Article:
However, before you decide to double up on your short bets, let's consider that (a) the S&P is still above the all-important 150-day moving average, (b) the intraday low from last week has not been violated, and (c) the bulls contend that yesterday's hysterics merely represented a "retest" of the lows - something that is fairly typical during corrective phases.

For more, let's take a longer-term view.

S&P 500 - Daily

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The chart above shows the S&P 500 on a daily basis over the last 18 months or so. The red circles represent the 7, count them, 7 prior dips - as well as the current decline. The takeaway here is that, at least from a longer-term perspective, yesterday's thrashing doesn't appear to change the overall picture much. For example, while stocks are still in a short-term correction, the S&P has not violated its 150-day. As such, things do not appear to be dramatically different at this point.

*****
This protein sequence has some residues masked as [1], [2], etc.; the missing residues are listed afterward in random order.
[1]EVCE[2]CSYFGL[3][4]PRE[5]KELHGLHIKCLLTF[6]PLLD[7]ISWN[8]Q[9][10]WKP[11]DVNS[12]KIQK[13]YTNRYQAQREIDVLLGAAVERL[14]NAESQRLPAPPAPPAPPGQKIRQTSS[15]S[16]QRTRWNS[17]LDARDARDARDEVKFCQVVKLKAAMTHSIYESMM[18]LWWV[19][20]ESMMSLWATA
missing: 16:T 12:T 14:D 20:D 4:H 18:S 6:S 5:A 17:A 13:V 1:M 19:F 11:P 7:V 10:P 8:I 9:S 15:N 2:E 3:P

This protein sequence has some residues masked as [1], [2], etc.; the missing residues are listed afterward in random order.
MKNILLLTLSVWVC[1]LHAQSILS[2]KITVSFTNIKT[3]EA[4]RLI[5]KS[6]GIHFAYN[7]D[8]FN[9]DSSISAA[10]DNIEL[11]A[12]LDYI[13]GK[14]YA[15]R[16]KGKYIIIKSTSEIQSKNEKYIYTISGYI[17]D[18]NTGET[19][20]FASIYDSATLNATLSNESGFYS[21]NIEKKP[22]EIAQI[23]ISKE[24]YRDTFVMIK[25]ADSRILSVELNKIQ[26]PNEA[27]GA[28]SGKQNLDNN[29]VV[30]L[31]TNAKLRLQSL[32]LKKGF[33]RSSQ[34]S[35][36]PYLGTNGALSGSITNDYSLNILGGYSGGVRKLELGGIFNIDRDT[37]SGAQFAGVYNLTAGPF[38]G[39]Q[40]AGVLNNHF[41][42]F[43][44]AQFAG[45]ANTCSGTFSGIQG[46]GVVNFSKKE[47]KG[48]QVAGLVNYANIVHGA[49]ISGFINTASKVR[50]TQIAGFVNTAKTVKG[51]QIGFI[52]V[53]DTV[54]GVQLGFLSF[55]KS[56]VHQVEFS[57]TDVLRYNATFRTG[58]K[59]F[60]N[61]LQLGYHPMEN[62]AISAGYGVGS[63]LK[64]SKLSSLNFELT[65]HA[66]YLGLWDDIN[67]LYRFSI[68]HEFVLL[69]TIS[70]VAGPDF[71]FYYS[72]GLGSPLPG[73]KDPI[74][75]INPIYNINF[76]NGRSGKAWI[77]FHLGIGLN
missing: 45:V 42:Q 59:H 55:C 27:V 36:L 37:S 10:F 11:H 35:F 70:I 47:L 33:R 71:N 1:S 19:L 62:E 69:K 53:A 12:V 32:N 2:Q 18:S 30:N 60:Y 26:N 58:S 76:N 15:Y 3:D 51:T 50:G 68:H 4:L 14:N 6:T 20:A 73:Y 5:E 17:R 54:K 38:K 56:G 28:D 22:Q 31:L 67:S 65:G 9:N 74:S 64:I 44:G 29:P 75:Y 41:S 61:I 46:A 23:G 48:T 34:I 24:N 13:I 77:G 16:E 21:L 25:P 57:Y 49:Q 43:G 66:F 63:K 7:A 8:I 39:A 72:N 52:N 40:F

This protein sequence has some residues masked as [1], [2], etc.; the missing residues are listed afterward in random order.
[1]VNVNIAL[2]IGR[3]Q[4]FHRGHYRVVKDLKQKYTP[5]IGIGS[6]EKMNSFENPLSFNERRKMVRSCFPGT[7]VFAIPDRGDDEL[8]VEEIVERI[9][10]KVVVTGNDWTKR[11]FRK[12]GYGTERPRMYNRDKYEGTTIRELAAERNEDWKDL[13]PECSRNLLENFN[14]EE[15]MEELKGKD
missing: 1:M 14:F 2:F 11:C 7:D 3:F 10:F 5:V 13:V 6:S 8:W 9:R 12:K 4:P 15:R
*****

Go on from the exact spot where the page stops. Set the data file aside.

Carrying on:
The same short-term versus longer-term analysis can be applied to the freakout that is taking place in the dollar.

PowerShares US Dollar (UUP) - Daily

As the chart above clearly illustrates, the greenback has been surging since July and has put in an impressive run. However, when one steps back a bit and looks at the action in the dollar over a longer time horizon, the message changes.

PowerShares US Dollar (UUP) - Weekly

Viewed on a weekly basis over a multi-year time frame, one can argue that "King Dollar" has really just challenged the high end of the trading range that has been in place for more than three years. Thus, at a minimum, we would need to see a decisive break of this range in order to be able to argue that a new secular move in the dollar has begun.

Is It Really Different This Time?